NO GUTS, NO GALAXY is a weekly series of artist-curated slideshows that expand upon the diverse subjects addressed in RAMMΣLLZΣΣ: Racing for Thunder, such as, the Downtown scene, early hip-hop and performance, Afrofuturism and cosmology, the mythology of Gothic Futurism, and the coercive power of language.
The format takes inspiration from an existing recording of a slideshow-cum-performance called RAMMΣLLZΣΣ: UNDERGROUND INNER THINKING (1987), given by the artist at the Stedelijk Museum in Amsterdam, where, in between impromptu freestyles and bouts of audience heckling, Rammellzee espoused his philosophical tenets of Gothic Futurism and Ikonoklast Panzerism. Presenters for NO GUTS, NO GALAXY include artists, photographers, writers, curators, and musicians, many of whom share a common history and personal connection with Rammellzee, or have found inspiration in the artist’s diverse, interdisciplinary output. Expect to see presentations—experimental or performative in nature—that feature personal archival materials and rare documentation.
[The 1987 audio recording is Courtesy of the Dutch Graffiti Library]
RSVP is strongly recommended, as seating is limited and on a first-come, first-serve basis. Please indicate the event title in your email to email@example.com or RSVP directly below.
DOWNTOWN ‘81 (In Memory of Glenn O’Brien), with Kenneth Goldsmith.
Thursday, June 14
MoMA poet Laureate Kenneth Goldsmith, founder of UbuWeb, reads excerpts from his book, “New York: Capital of the 20th Century” (Verso, 2015), a rewriting of Walter Benjamin’s “Arcades Project,” for NYC. The slideshow and reading will focus on the downtown section, which paints a picture of that scene of which Rammellzee was an integral part, with excerpts from dozens of authors including: Keith Haring, Anthony Haden-Guest, Cookie Mueller, Glenn O’Brien, Andy Warhol, Jay McInerney, Tama Janowitz, Bret Easton Ellis, Guy Trebay, David Wojnarowicz, and many more.
MAD MISSIVES, LAST WORDS, AND THE FINE ART OF MARGINALIA: LEARNING TO READ OUTSIDE THE LINES, with Carlo McCormick.
Thursday, June 21
Carlo McCormick, co-curator of RAMMΣLLZΣΣ: Racing for Thunder, presents a motley historical collection of voices on the fringe; a kind of “last words” ultimatum from artists, activists and outsider figures. Cries of rage or calls for help, desperate times calls for desperate measures. Projects, gestures, hasty inscriptions and sophisticated marketing campaigns all collide in a hypertext of dread and desire. Including images from: John Fekner, Vito Acconci, Rammellzee, Trevor Paglen, Icy & Sot, Ernest Zacharevic, Shepard Fairey, George Booruji, Freedom, Revs, the Situationist International, the Unabomber, Medieval monks and a special tribute to the student revolts of 1968 on their 50th anniversary.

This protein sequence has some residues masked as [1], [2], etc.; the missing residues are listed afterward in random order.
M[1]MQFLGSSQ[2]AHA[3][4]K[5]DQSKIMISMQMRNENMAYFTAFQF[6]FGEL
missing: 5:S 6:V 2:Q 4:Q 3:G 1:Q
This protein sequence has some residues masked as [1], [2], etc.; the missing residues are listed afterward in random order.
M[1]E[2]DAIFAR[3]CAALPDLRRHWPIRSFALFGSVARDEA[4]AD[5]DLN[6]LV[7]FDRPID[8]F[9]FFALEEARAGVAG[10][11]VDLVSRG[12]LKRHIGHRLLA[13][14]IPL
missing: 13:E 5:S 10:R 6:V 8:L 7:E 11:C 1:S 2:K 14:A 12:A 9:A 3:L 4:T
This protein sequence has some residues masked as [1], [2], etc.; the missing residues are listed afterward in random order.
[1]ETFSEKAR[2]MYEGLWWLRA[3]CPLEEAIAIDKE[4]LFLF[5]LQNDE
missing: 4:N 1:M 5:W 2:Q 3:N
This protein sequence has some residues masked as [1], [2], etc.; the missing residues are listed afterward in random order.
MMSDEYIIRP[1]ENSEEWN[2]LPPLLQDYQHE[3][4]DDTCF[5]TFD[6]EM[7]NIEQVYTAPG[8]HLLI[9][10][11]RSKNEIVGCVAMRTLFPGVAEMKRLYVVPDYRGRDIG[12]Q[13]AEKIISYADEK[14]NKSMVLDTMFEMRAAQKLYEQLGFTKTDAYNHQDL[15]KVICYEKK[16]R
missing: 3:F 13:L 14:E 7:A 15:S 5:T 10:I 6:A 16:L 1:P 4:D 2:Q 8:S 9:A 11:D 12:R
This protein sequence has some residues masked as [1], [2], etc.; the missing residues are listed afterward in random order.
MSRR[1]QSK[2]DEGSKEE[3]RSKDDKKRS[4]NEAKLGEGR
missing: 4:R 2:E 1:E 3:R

IKONOKLAST BATTLE STATION VS. THE CLOCKTOWER: IT’S YOUR DEATH, with Charlie Ahearn.
Thursday, June 28
Charlie Ahearn, director of Wild Style (1983), presents a live slideshow video mix on Rammellzee, set against his iconic radio program Yes Yes Y’all. Featuring special rants, MC excerpts, and Ramm’s theories on the Alpha’s Bet, Ahearn drives us through rare Battlestation photographs, early Hip-hop graffiti slides, video documentation on the origins of Battle Culture, and Wild Stylism through the wind tunnels to Ramm’s Gothic Futurism finale.
TELL ME WHAT YOU SEE: A CLOSER LOOK INTO THE ART OF RAMMELLZEE, with Kool Koor.
Thursday, July 12
Singular amongst his pioneering contemporaries in the New York Graffiti scene in the late 1970s and early 80s, which included writers like Dondi, Lee, Lady Pink, Futura, Blade, and Zephyr, was the equation known as The RAMM:ELL:ZEE. A practitioner of his own school of Wildstyle, Rammellzee envisaged a complex ideology that sought to destroy the systemic oppression of language.
Take a deep dive into the world of Gothic Futurism with one of Rammellzee’s disciples, Bronx-born and Brussels-based artist Kool Koor (B-1), member of Ramm’s Tag Master Killers crew (TMK), as he examines a selection of artworks in the current exhibition—including The Garbage Gods, Letter Racers, Luxternomeres, Thug Notes, and The Bands of Steel. Join Kool Koor as he shares insight into the formal tactics and technique of Ikonoklast Panzerism, and provides a closer look at the philosophy embedded within Rammellzee’s cosmology.
AND NOW, RAP! (Adesso Rap!), with a slideshow of photographs by Seth Tillett, narrated by The RammEllZee.
Thursday, July 19